Clements v. State

Annotate this Case

370 So. 2d 723 (1979)

In re Roy Frank CLEMENTS v. STATE of Alabama. Ex parte Roy Frank Clements.

No. 77-643.

Supreme Court of Alabama.

January 26, 1979.

Rehearing Denied March 30, 1979.

*724 Jack Floyd and James E. Hedgspeth, Jr., Rowan S. Bone and J. Edward Cunningham, Gadsden, for petitioner.

William J. Baxley, Atty. Gen. and J. Anthony McLain, Asst. Atty. Gen., for the State, opposed.

Charles A. Graddick, Atty. Gen. and J. Anthony McLain, Asst. Atty. Gen., for the State, on rehearing.

BLOODWORTH, Justice.

This petition for writ of certiorari to the Court of Criminal Appeals was granted because the death penalty was imposed as punishment and the judgment of conviction and sentence to death was affirmed by that Court. Rule 39(c) A.R.A.P. We affirm in part, reverse in part, and remand because the jury found the petitioner guilty of a charge entirely different from that charged *725 in the indictment, and, moreover, a charge for which the death penalty may not be imposed under § 13-11-2, Code of 1975.

We affirm the holdings in the Court of Criminal Appeals Opinion, viz: I, II and VI that the Alabama Death Penalty Statute is constitutional; III that the trial court did not err in giving certain instructions to the jury; and, IV that the trial court did not err in refusing petitioner's motion to exclude, request for affirmative charge and motion for new trial. There is no holding V in the opinion.

We now proceed to examine and express our view as to holding VII respecting the trial court's instructions and jury verdict on the charge of "murder in the first degree under aggravated circumstances."

The Indictment, in pertinent part, reads as follows: "The Grand Jury of said County charges that before the finding of this Indictment Roy Frank Clements, alias Roy F. Clements, alias Roy Clements, whose name to the Grand Jury is otherwise unknown than as stated, feloniously took one (1) lady's purse, of the value of $10.00; one (1) lady's Timex wrist watch, of the value of $6.95; one (1) coin purse, of the value of $2.95, and $.34 lawful United States coins, of the value of $.34, all of the aggregate value of $20.24, the property of Dora Mae Ford, from her person or in her presence, and against her will, by violence to her person, or by putting her in such fear as unwillingly to part with the same, and during the course of said robbery the said defendant did unlawfully and intentionally and with malice aforethought, kill Dora Mae Ford, the victim of said robbery, by cutting the said Dora Mae Ford with a knife, contrary to law and against the peace and dignity of the State of Alabama."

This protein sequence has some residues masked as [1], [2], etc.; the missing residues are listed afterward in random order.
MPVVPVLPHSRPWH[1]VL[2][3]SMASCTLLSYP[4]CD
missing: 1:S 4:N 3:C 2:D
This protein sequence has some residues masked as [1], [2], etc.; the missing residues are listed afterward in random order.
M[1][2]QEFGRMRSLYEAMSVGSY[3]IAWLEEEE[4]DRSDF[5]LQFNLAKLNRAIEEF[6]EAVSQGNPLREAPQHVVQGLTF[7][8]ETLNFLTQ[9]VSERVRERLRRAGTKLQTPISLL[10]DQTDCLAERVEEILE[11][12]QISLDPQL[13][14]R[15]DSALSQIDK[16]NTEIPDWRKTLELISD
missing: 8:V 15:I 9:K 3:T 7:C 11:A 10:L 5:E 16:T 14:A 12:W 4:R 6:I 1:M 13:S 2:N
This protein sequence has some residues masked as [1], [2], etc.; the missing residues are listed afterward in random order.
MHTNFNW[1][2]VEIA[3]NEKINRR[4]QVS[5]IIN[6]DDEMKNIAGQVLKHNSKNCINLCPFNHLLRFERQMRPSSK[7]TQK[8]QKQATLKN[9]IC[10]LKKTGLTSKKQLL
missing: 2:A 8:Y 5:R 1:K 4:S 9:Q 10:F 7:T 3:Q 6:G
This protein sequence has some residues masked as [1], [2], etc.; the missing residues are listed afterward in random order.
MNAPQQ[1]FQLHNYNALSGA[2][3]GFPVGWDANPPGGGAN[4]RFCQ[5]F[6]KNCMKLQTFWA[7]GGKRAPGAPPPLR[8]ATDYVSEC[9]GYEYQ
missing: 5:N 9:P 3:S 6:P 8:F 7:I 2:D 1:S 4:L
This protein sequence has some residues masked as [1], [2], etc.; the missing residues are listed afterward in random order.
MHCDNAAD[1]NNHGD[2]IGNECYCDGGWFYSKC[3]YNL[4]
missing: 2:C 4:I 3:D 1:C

The indictment clearly charges one of the "Aggravated offenses for which death penalty to be imposed," namely § 13-11-2(a)(2), Code of 1975,

"(2) Robbery or attempts thereof when the victim is intentionally killed by the defendant;"

It is of no matter that the indictment alleges that the killing was done "unlawfully and intentionally and with malice aforethought," elements of the old first degree murder statute, rather than charging that the killing was done "intentionally," an element of § 13-11-2(a)(2). The indictment simply requires the state to assume a greater burden of proof than it was required to bear under the statute. It is thus that we agree with that part of IV of the Court of Criminal Appeals majority opinion, authored by Judge Tyson, treating this particular contention of petitioner as harmless error, if error at all.

There are several long-settled rules of construction to which we are bound in our review of this cause.

A basic rule of review in criminal cases is that criminal statutes are to be strictly construed in favor of those persons sought to be subjected to their operation, i. e., defendants. Schenher v. State, 38 Ala. App. 573, 90 So. 2d 234, cert. denied, 265 Ala. 700, 90 So. 2d 238 (1956).